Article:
Which, for the record, is NOT a practice I advocate. Always do your research, and when it comes time to make plans, err on the side of caution. This is true for taking on any new activity or adventure, but especially when preparing to hike 24 miles over 5,800 feet of elevation change and in temperatures that were topping out at 115 in the hottest part of the day. For the record, don’t go in the middle of July. Go during a more reasonable time of year, temperature-wise, for goodness’ sake.

Right. I'm starting my research with this blog post. What are my options?

The three most common trails that will take you from rim to river are the Bright Angel and South Kaibab trails on the south side and the North Kaibab trail on the north side. The South Kaibab trail is about seven miles from trailhead to Phantom Ranch, and while the Bright Angel trail is slightly longer, at 10 miles, there is more shade and potable water accessible along the trail. For these reasons, we chose to take the Bright Angel Trail down. The North Kaibab trail is longer still, at 14 miles, and takes you through Bright Angel Canyon and Roaring Springs Canyon, up to the North Rim.

You’ll have to account for shuttle time when making your plans. Unless you’re doing a rim-to-rim-to-rim hike, you’ll need to allocate about four hours for driving around the canyon and getting back to your car. A shuttle service runs twice a day (6:00am and noon, respectively) and can take you around to either rim.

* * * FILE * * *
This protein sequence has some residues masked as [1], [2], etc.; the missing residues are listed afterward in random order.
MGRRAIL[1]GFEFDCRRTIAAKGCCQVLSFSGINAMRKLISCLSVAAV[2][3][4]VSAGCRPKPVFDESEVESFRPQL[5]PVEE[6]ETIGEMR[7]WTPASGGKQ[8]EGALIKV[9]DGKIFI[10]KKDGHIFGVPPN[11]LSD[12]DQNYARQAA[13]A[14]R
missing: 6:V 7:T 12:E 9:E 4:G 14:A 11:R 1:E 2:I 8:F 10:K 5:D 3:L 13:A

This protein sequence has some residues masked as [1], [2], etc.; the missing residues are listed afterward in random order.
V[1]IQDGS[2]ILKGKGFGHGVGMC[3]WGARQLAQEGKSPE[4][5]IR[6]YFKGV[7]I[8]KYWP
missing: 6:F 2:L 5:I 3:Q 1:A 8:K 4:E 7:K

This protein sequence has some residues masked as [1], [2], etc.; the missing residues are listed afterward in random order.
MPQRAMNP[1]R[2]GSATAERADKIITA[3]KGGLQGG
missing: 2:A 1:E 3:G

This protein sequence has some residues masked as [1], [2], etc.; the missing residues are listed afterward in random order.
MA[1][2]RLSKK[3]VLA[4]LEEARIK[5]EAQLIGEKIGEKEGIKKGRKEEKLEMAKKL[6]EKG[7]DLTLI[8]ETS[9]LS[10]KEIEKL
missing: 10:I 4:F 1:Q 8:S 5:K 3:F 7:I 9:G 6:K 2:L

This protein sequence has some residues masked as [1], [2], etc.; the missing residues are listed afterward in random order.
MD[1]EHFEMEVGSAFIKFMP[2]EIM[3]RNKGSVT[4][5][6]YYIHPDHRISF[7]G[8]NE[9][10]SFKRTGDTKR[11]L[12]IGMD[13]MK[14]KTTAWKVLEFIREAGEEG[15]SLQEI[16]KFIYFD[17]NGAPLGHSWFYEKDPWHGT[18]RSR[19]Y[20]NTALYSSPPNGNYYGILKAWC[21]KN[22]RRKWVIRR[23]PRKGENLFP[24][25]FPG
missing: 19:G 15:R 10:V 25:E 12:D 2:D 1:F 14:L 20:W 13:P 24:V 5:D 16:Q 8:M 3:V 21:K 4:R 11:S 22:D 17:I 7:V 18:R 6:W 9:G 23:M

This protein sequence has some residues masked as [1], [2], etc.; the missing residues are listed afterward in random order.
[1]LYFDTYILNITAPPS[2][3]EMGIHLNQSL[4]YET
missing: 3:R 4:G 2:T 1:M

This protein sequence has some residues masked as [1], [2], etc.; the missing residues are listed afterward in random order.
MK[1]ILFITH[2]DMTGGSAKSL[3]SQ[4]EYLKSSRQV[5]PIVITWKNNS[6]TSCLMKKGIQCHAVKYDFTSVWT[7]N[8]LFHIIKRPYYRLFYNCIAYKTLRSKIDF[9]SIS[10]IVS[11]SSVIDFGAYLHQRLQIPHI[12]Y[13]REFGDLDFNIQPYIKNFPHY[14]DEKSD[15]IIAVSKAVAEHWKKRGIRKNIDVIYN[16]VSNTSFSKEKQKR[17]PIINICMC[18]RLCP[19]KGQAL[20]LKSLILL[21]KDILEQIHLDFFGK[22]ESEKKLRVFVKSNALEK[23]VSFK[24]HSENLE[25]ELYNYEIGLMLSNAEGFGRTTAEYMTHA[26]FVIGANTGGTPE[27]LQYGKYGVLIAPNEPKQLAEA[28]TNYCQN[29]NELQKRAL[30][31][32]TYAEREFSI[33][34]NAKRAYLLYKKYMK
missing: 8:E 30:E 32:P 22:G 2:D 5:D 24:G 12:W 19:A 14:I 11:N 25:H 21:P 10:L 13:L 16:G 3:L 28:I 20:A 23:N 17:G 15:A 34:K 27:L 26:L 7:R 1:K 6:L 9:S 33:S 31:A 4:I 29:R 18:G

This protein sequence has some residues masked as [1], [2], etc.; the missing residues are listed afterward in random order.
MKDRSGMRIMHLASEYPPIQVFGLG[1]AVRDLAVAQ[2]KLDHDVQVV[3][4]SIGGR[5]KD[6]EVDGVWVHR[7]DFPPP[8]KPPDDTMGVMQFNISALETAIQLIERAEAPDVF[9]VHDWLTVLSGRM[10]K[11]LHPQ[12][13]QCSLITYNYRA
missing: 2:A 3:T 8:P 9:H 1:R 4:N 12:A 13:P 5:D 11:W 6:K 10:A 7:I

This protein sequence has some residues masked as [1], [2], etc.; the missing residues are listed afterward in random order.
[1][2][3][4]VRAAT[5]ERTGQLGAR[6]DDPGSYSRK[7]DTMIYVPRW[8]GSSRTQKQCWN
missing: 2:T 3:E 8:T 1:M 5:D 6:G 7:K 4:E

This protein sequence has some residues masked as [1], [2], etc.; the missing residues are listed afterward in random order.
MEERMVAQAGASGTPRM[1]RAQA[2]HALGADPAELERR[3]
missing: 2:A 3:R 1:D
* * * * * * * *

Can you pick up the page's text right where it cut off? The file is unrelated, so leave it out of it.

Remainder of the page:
Thing #2: If you're going to hike in warmer temps, consider hiking at night.

This is maybe the most valuable piece of advice I can give you if you find yourself in the canyon during the hotter months of the year. I cannot overstate how miserable you will be if you attempt to hike during the hottest part of the day this time of year (10am-4pm).

This ended up being the BEST option for us, given the circumstances. And yes, it was also the safest option, given the heat. The trail is developed and maintained well, so we knew we wouldn’t get lost and we would have ample access to water. The weather was clear and the moon almost full so we knew that, even without our headlamps and flashlights, we would have ample moonlight. Most importantly, we knew we would be moving in cooler temperatures. Hiking the Grand Canyon is incredible, but hiking it at night ended up being one of my most memorable experiences to date. It was still the most challenging hike I’ve ever done (see Hiking the Grand Canyon: Part I), but it would have been much worse, and more dangerous, attempting to complete it during the heat of the day.